In general, the survey revealed a high level of general and specific awareness of SSCs, with 72% of respondents indicating general awareness and 46% of respondents attempting to list the topic of one of more SSCs. The survey assessed recall of specific SSC topics in two ways. The first and potentially more challenging method was to solicit recall of the number of SSCs held by the academy and recall of specific SSC topics with no prompting. The second was to assess recall of specific topics after seeing a list of those conference topics that were the focus of the SSCs. Most of the 233 respondents who attempted to list SSC topics without a provided list did indeed recall some or all of the 8 topics accurately. Not surprisingly, many respondents incorrectly recalled other AAOP courses that were not SSCs, including topics such as EBP and single subject research. It should be noted that participants were not given specific instructions regarding recall from memory alone, and some may have looked up SSC titles from their bookshelves or the internet.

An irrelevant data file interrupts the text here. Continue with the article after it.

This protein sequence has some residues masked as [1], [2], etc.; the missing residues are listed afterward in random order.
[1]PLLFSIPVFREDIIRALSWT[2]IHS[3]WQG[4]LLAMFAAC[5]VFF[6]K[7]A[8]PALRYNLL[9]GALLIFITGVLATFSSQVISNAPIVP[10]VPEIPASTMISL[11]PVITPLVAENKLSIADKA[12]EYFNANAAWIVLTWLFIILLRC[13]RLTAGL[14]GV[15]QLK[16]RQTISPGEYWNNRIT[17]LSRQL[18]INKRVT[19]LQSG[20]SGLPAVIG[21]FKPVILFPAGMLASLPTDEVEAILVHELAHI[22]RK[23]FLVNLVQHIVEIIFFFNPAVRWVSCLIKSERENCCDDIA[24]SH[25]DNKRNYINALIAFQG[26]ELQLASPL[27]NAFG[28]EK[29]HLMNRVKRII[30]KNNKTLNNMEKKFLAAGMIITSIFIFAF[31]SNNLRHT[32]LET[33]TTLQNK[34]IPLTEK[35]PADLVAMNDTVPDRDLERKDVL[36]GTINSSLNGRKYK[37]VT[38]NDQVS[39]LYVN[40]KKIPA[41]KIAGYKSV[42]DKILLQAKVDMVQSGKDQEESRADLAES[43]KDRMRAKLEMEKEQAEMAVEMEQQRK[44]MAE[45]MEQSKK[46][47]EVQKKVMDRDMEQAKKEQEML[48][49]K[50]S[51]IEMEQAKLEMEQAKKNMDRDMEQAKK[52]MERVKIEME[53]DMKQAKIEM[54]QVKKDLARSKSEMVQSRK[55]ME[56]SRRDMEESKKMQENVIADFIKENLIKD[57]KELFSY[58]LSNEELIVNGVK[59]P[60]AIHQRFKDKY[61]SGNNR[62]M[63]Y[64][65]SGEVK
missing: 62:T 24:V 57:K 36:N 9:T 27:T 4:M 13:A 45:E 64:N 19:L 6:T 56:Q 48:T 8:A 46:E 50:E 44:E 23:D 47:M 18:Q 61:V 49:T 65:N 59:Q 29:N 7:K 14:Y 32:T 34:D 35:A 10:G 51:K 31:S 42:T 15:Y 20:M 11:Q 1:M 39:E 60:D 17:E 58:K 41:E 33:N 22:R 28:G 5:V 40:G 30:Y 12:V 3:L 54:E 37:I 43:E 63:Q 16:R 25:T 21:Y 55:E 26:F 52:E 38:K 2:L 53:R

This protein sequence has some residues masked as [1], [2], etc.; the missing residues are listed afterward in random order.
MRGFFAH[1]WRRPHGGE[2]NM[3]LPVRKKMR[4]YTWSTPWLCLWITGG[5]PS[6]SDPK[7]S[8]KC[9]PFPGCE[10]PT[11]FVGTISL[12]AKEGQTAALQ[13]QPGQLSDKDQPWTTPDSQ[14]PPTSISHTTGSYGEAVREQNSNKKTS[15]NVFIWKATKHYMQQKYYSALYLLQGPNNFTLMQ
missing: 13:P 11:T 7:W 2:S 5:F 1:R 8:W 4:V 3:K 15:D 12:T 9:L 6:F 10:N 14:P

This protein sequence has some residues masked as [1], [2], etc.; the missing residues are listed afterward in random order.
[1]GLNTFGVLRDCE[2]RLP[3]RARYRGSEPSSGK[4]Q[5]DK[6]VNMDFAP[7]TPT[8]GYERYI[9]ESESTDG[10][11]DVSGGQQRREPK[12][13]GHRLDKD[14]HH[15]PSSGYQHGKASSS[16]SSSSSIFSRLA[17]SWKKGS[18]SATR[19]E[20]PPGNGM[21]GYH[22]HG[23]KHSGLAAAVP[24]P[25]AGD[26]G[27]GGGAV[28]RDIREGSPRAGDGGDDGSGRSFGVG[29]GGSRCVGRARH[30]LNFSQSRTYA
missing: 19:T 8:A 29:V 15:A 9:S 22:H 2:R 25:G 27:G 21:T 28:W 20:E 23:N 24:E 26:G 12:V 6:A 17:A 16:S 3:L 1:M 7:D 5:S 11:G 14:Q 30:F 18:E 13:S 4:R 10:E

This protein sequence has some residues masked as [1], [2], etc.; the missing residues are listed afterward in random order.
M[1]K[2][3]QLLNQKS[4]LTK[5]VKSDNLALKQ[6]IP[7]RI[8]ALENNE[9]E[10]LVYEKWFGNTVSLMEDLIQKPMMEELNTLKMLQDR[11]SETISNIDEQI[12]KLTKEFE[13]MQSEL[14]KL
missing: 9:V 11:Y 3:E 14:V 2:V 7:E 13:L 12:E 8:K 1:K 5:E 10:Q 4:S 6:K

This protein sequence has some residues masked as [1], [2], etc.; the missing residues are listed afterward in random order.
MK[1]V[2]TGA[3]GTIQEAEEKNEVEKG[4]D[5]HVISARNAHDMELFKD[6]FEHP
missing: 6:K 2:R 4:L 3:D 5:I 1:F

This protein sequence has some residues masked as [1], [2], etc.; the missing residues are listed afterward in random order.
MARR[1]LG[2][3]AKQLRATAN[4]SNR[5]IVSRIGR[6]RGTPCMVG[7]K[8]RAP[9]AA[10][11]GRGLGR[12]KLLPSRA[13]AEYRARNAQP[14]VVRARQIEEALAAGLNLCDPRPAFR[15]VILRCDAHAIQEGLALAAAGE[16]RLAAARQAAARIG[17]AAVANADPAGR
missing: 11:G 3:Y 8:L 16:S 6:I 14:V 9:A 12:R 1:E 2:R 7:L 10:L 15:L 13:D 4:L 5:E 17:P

Once participants were provided a list of topics, self-reported awareness was also high. Only 9.3% still did not recall the existence of any of the listed SSCs (Figure 7). Considering the survey was distributed to a worldwide audience through the O&P LISTSERV, some lack of awareness may be expected and could explain this respondent group's unfamiliarity with the SSC program. There is an interesting distribution in topic awareness, but no statistical significance between topics. The oldest conference was recalled the most, as might be expected. Thereafter, awareness of subsequent SSCs declined, with two exceptions: a 2005 conference on Prosthetic Foot/Ankle Mechanisms and a 2009 conference, the most recent conference at the time of the survey, on the Biomechanics of Ambulation after Partial Foot Amputation. An increased awareness of the most recent course is not unexpected. However, reasons for the slightly greater recall of the Prosthetic Foot/Ankle Mechanisms course are not obvious. Results from online course access may help to explain the increased awareness. Combining data from students and practitioners, the top two most utilized on-line courses were Orthotic Treatment of Idiopathic Scoliosis and Scheuermann's Kyphosis (also the most-recalled topic) and Prosthetic Foot/Ankle Mechanisms. This suggests that the topic of prosthetic foot/ankle mechanisms was particularly relevant to a broad number of practitioners.